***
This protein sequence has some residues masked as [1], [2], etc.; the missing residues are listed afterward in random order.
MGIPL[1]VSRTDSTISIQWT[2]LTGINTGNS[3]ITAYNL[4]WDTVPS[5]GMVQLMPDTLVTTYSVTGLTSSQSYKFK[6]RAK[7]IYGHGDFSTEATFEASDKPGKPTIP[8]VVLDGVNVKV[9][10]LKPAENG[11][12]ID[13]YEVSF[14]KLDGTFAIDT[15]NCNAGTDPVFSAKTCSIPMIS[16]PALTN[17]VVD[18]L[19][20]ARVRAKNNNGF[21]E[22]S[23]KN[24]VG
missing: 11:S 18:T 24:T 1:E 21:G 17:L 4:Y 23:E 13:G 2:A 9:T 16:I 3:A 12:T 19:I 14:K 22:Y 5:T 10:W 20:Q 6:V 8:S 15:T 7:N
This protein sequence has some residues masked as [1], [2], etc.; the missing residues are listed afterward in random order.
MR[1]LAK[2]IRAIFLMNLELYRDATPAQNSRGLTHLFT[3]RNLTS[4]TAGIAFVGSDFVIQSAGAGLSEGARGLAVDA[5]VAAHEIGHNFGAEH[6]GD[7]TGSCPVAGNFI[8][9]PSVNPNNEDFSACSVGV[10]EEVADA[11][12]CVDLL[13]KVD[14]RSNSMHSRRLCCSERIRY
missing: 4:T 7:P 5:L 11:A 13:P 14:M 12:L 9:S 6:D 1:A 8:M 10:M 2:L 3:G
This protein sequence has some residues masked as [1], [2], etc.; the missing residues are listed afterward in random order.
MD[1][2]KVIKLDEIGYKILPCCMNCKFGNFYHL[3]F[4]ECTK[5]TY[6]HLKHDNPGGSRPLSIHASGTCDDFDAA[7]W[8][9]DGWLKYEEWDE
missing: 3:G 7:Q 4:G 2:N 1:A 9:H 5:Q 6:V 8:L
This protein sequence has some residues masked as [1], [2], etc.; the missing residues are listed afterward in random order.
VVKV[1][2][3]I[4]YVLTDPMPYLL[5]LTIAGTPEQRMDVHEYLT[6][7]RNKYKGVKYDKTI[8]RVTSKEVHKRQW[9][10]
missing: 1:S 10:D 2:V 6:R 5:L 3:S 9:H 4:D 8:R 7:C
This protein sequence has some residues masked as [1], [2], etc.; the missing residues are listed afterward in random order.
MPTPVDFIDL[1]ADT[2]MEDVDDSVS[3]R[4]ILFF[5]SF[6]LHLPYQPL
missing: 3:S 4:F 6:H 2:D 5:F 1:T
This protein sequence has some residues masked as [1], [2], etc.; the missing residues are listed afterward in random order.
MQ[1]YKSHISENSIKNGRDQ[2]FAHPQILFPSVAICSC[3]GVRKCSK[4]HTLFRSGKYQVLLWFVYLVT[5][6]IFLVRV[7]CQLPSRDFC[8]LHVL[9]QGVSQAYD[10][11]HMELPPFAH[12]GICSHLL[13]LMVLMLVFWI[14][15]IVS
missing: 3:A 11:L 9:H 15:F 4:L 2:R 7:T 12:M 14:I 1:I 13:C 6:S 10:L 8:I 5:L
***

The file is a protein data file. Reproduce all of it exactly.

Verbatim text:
This protein sequence has some residues masked as [1], [2], etc.; the missing residues are listed afterward in random order.
MGIPL[1]VSRTDSTISIQWT[2]LTGINTGNS[3]ITAYNL[4]WDTVPS[5]GMVQLMPDTLVTTYSVTGLTSSQSYKFK[6]RAK[7]IYGHGDFSTEATFEASDKPGKPTIP[8]VVLDGVNVKV[9][10]LKPAENG[11][12]ID[13]YEVSF[14]KLDGTFAIDT[15]NCNAGTDPVFSAKTCSIPMIS[16]PALTN[17]VVD[18]L[19][20]ARVRAKNNNGF[21]E[22]S[23]KN[24]VG
missing: 11:S 18:T 24:T 1:E 21:G 17:L 4:Y 23:E 13:G 2:A 9:T 16:I 3:A 12:T 19:I 14:K 22:Y 5:T 10:W 20:Q 6:V 8:S 15:T 7:N
This protein sequence has some residues masked as [1], [2], etc.; the missing residues are listed afterward in random order.
MR[1]LAK[2]IRAIFLMNLELYRDATPAQNSRGLTHLFT[3]RNLTS[4]TAGIAFVGSDFVIQSAGAGLSEGARGLAVDA[5]VAAHEIGHNFGAEH[6]GD[7]TGSCPVAGNFI[8][9]PSVNPNNEDFSACSVGV[10]EEVADA[11][12]CVDLL[13]KVD[14]RSNSMHSRRLCCSERIRY
missing: 4:T 7:P 5:L 11:A 13:P 14:M 12:L 9:S 6:D 1:A 8:M 10:M 2:L 3:G
This protein sequence has some residues masked as [1], [2], etc.; the missing residues are listed afterward in random order.
MD[1][2]KVIKLDEIGYKILPCCMNCKFGNFYHL[3]F[4]ECTK[5]TY[6]HLKHDNPGGSRPLSIHASGTCDDFDAA[7]W[8][9]DGWLKYEEWDE
missing: 3:G 7:Q 4:G 2:N 1:A 9:H 5:Q 6:V 8:L
This protein sequence has some residues masked as [1], [2], etc.; the missing residues are listed afterward in random order.
VVKV[1][2][3]I[4]YVLTDPMPYLL[5]LTIAGTPEQRMDVHEYLT[6][7]RNKYKGVKYDKTI[8]RVTSKEVHKRQW[9][10]
missing: 1:S 10:D 2:V 6:R 5:L 3:S 9:H 4:D 8:R 7:C
This protein sequence has some residues masked as [1], [2], etc.; the missing residues are listed afterward in random order.
MPTPVDFIDL[1]ADT[2]MEDVDDSVS[3]R[4]ILFF[5]SF[6]LHLPYQPL
missing: 3:S 4:F 6:H 2:D 5:F 1:T
This protein sequence has some residues masked as [1], [2], etc.; the missing residues are listed afterward in random order.
MQ[1]YKSHISENSIKNGRDQ[2]FAHPQILFPSVAICSC[3]GVRKCSK[4]HTLFRSGKYQVLLWFVYLVT[5][6]IFLVRV[7]CQLPSRDFC[8]LHVL[9]QGVSQAYD[10][11]HMELPPFAH[12]GICSHLL[13]LMVLMLVFWI[14][15]IVS
missing: 3:A 11:L 9:H 15:F 4:L 2:R 7:T 12:M 14:I 1:I 13:C 6:S 10:L 8:I 5:L